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Chest wall fibromatosis with congenital muscular torticollis: Two forms of deep fibromatosis in a child p. 153
Sachit Anand, Anjan K Dhua, Veereshwar Bhatnagar, Devasenathipathy Kandasamy, Sudheer Arava
Desmoid tumors (fibromatosis) are intermediate grade, locally aggressive soft-tissue tumors. A rare case of chest wall fibromatosis in a girl with congenital muscular torticollis is being reported. This report also highlights the need for long-term surveillance in such cases, despite being a benign pathology.
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Littoral cell angioma: A rare cause of pediatric thrombocytopenia p. 156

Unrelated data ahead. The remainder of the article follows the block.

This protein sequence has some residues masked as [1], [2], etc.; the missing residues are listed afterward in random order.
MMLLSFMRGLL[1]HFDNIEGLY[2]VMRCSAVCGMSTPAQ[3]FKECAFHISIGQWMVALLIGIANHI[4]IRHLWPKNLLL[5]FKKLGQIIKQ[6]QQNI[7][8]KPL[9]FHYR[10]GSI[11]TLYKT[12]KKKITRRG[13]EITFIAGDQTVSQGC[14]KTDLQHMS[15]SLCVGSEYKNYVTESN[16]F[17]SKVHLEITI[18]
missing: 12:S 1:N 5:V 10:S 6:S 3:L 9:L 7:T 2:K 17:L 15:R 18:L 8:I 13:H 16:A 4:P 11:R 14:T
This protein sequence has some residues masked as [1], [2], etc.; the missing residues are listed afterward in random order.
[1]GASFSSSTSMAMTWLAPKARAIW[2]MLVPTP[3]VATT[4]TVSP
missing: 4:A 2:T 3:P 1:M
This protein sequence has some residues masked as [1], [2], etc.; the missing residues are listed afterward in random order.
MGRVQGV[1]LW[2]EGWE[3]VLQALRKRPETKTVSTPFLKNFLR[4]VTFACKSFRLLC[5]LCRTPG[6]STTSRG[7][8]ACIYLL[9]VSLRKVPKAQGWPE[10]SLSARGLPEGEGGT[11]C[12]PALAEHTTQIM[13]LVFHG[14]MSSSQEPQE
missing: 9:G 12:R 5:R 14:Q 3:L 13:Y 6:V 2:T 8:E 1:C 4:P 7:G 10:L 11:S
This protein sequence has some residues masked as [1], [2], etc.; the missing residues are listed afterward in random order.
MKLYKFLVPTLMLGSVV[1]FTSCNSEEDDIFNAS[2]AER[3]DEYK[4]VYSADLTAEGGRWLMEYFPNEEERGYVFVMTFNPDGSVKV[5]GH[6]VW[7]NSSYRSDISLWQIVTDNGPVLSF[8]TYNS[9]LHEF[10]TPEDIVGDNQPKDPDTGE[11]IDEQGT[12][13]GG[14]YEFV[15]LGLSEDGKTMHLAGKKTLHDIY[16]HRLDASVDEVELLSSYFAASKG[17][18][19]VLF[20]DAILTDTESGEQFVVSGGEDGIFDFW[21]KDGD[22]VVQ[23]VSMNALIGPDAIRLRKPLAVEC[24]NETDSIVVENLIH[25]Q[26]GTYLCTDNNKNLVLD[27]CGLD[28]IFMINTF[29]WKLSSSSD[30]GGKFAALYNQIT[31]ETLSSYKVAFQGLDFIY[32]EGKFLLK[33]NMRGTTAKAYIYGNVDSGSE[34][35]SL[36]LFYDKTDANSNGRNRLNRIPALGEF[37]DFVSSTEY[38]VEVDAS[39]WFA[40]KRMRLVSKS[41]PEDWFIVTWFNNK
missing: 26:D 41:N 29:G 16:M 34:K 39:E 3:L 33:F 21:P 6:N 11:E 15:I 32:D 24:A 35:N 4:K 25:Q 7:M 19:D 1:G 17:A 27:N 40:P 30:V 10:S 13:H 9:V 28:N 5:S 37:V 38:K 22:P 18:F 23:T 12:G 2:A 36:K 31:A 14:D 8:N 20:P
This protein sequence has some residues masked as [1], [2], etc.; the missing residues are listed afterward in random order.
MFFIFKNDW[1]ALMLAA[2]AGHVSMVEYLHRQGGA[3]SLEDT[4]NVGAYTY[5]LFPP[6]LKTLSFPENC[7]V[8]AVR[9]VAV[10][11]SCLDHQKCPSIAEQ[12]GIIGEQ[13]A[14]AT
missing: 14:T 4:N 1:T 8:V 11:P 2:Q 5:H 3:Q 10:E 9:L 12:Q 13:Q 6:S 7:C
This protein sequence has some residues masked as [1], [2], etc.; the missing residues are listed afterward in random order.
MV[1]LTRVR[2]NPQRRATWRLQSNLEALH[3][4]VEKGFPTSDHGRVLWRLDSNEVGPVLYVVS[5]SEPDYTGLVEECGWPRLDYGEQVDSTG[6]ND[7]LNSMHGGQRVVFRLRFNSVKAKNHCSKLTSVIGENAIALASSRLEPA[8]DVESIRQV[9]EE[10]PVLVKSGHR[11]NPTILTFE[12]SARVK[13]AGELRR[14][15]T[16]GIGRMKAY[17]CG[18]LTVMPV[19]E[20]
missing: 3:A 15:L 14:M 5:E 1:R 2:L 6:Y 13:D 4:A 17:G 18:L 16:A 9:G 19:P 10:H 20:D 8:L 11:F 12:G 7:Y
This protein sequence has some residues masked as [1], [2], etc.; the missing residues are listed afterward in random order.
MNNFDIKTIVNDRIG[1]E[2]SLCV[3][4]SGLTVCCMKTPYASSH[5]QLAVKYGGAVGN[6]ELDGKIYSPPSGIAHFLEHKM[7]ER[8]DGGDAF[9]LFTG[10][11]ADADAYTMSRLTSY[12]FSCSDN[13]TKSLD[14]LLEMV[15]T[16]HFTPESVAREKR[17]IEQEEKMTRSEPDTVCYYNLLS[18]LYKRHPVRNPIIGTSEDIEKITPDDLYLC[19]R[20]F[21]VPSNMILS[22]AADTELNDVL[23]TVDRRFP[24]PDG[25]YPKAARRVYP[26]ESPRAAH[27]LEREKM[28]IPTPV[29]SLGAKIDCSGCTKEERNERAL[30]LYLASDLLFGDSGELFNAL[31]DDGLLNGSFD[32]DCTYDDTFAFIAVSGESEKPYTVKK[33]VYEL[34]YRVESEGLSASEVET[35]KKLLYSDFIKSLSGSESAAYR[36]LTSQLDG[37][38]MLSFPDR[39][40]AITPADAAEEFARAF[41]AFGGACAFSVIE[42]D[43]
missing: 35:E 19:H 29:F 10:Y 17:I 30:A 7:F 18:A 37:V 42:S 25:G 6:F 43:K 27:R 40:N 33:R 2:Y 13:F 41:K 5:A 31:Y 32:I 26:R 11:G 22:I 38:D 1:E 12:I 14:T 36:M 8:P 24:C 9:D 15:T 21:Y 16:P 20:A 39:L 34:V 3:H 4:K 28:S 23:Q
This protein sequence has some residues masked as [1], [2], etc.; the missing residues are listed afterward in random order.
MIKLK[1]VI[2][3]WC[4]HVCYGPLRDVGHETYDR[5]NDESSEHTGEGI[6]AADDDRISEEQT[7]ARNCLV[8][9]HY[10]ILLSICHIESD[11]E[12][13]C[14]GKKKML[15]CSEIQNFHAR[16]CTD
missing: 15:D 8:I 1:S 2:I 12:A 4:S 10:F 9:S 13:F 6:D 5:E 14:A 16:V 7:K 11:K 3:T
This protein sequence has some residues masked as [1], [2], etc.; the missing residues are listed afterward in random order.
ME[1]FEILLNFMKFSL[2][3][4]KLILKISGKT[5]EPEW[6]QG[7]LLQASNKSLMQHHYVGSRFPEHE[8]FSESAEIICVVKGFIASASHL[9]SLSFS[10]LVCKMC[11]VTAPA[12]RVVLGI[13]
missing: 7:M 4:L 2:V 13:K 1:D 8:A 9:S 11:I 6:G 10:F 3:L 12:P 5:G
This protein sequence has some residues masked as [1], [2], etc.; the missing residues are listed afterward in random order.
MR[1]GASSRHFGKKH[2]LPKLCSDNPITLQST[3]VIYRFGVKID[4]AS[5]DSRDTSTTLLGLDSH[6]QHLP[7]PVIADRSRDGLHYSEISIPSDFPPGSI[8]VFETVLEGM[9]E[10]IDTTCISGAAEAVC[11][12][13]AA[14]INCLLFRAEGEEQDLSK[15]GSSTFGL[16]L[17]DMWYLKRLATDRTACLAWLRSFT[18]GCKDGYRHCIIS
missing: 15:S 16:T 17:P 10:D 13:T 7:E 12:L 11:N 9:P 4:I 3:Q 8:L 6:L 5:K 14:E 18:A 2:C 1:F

Mitul Jasani, Anirudh Shah, Amar Shah
Littoral cell angioma is a rare primary splenic vascular tumor, originating from the littoral cells lining the red pulp sinuses of the spleen, with variable presentation. Here, we present the case of a 2-year-old male child presenting with chronic thrombocytopenia which resolved after splenectomy.
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Posterior reversible encephalopathy syndrome after augmentation cystoplasty in a child with neurogenic bladder p. 158
Mudasir Ahmad Magray, Gowhar Nazir Mufti, Nisar Ahmad Bhat, Aejaz Ahsan Baba, Mudasir Hamid Buch, Faheem Ul Hasan, Shahid Bashir Banday